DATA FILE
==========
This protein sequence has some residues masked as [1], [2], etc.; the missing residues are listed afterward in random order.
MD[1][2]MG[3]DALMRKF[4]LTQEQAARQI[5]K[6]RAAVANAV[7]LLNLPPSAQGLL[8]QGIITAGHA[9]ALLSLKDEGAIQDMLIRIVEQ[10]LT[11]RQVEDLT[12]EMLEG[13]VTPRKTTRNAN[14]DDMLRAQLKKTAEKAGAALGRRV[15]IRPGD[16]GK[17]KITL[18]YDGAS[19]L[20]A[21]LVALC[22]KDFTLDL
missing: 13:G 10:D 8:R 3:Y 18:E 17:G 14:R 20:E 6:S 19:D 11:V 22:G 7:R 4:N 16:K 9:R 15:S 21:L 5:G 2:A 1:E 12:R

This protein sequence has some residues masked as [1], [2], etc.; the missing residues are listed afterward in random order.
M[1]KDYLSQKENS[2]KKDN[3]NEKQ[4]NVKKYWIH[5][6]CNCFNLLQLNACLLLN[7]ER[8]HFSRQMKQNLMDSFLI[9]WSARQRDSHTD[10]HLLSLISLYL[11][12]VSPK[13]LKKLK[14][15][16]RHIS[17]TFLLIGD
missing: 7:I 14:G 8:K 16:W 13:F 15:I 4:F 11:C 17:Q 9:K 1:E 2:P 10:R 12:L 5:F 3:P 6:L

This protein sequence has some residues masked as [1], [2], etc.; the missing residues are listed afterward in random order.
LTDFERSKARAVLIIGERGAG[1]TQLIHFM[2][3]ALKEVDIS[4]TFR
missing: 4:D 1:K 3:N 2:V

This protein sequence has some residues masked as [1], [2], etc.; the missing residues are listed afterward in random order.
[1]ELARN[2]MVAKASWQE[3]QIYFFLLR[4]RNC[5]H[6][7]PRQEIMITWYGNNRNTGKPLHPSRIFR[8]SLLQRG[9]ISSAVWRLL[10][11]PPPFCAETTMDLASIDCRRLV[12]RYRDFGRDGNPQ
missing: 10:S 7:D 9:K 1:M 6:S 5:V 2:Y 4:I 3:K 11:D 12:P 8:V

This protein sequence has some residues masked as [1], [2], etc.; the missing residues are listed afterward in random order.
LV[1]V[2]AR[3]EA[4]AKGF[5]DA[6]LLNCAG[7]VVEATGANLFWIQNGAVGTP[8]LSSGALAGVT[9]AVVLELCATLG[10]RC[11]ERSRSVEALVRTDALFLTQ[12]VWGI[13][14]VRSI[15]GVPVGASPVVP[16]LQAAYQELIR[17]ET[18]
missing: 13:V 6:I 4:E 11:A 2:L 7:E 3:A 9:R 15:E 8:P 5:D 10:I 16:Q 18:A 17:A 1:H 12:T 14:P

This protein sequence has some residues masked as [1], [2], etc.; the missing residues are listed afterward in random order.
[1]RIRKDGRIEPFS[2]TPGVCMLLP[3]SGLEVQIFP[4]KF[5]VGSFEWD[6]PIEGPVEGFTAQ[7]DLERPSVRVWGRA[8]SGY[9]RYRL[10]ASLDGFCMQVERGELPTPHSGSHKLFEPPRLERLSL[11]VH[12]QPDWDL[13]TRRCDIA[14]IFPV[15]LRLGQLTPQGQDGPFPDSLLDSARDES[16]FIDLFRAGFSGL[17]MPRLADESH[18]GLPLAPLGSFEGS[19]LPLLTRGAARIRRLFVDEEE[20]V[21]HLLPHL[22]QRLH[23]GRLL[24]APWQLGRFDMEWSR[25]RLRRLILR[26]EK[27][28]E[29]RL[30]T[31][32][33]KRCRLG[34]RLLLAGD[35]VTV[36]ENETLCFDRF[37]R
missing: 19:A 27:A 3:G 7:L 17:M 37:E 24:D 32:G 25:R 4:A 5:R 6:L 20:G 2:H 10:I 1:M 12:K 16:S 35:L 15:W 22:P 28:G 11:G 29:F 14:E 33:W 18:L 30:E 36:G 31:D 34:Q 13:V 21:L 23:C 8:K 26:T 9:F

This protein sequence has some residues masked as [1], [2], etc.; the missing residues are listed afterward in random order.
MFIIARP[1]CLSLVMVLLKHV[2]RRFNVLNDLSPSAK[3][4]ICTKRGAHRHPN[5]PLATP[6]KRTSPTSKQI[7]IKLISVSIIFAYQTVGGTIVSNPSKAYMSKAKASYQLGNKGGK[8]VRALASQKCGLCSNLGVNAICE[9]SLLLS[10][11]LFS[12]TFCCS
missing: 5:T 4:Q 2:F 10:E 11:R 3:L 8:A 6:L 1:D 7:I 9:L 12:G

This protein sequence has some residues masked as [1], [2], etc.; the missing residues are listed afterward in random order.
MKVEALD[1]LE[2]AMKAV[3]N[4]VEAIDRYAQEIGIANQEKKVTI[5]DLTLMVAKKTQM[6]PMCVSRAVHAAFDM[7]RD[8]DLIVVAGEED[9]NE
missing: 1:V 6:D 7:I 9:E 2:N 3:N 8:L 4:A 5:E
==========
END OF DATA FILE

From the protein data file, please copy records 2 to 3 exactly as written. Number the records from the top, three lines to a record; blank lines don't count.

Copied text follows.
This protein sequence has some residues masked as [1], [2], etc.; the missing residues are listed afterward in random order.
M[1]KDYLSQKENS[2]KKDN[3]NEKQ[4]NVKKYWIH[5][6]CNCFNLLQLNACLLLN[7]ER[8]HFSRQMKQNLMDSFLI[9]WSARQRDSHTD[10]HLLSLISLYL[11][12]VSPK[13]LKKLK[14][15][16]RHIS[17]TFLLIGD
missing: 7:I 14:G 8:K 16:W 13:F 15:I 4:F 11:C 17:Q 9:K 1:E 2:P 10:R 12:L 5:F 3:P 6:L

This protein sequence has some residues masked as [1], [2], etc.; the missing residues are listed afterward in random order.
LTDFERSKARAVLIIGERGAG[1]TQLIHFM[2][3]ALKEVDIS[4]TFR
missing: 4:D 1:K 3:N 2:V